Jeremiah Tower on Being One of the World’s First Celebrity Chefs

The upcoming biopic called ‘Jeremiah Tower: The Last Magnificent’, will be released in theaters on April 21
“I don’t call myself magnificent. I am sure I am not. I wouldn’t claim to be the last either.”

The Last Magnificent movie poster

“I don’t call myself magnificent. I am sure I am not. I wouldn’t claim to be the last either.”

The poster for the upcoming biopic Jeremiah Tower: The Last Magnificent features a golden fork with one prong upraised like a gilded middle finger. It suits him: The chef who is often touted as America’s first real celebrity chef has also been one of the most controversial chefs in history and has ruffled quite a few feathers on the road to culinary fame.

We spoke to chef Tower about the upcoming movie, which was produced by Anthony Bourdain and features Tower’s alleged feud with his colleague Alice Waters and his decision to come out of retirement to “help” the ill-fated Tavern on the Green, which fared no better with his hands at the helm.

The Daily Meal: How do you feel about the finished product of the film?

Jeremiah Tower: It was a very strange for me to watch it the first time, but it’s a very good movie and the public has had a fantastic response to it. It doesn’t really matter what I think.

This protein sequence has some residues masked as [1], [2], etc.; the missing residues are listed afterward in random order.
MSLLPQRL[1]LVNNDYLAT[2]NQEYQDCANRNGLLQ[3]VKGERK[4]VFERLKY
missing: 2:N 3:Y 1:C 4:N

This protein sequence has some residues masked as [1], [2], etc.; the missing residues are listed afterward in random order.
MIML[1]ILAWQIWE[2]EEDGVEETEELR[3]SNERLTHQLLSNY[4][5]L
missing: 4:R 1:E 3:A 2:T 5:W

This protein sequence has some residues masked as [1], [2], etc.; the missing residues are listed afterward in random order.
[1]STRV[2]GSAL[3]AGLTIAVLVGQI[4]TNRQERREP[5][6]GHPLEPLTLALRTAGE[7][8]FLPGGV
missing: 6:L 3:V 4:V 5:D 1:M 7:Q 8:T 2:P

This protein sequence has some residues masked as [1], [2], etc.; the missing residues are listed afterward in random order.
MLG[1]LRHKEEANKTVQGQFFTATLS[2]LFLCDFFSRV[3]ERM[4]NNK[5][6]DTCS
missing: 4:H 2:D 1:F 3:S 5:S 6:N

Do you feel comfortable with the title ‘celebrity chef’ and do you consider yourself one?

A celebrity chef is someone who gets a lot of publicity whether they deserve it or not. At one point, Time Magazine said “Jeremiah Tower had more publicity than Meryl Streep.” Their point was: You expect this from a movie star but how come a chef gets this much publicity? That was the turning point, I think.

What does it mean to be magnificent in the world of food?

It’s a slightly embarrassing title for me. I don’t call myself magnificent. I am sure I am not. I wouldn’t claim to be the last either. … I always thought of myself as a cook. I did the celebrity chef thing and built it up in order to fulfill my restaurant dreams. I rode that tiger to fill up the restaurants. Someone’s gotta pay the bills, and it worked.

How would you describe your relationship with Anthony Bourdain?

Anthony is one of the most intelligent, articulate people I have ever met; I like him a lot, and I like him even more now that’s he said so many wonderful things about me.

What about Alice Waters?

You know, it’s fine. I went to the 40th birthday and we sat together just the two of us and had dinner. Also I just asked her to moderate one of the Q&A sessions when it shows in Berkley, so we really don’t hate each other or anything.

Are you going back into retirement or can we expect any more surprises like Tavern on the Green from you?

I have a new book, Start the Fire, that just came out, and I really want to build a public speaking career. I did one in Vegas in January and got a standing ovation, and I said to myself, “Well, this is the way to see the world and talk.” Speaking about mainly hospitality and how success is created.

Who would you cook a meal for alive or dead?

I wouldn't mind cooking again for James Beard. Once I cooked him a sea urchin soufflé. I made a soufflé inside the urchin shell and he was just bowled over. After that he became my biggest promoter. I had never cooked anything like that before, but it clearly worked. I have always said that I have a fatal attraction to the slim chance, and that’s a soufflé.

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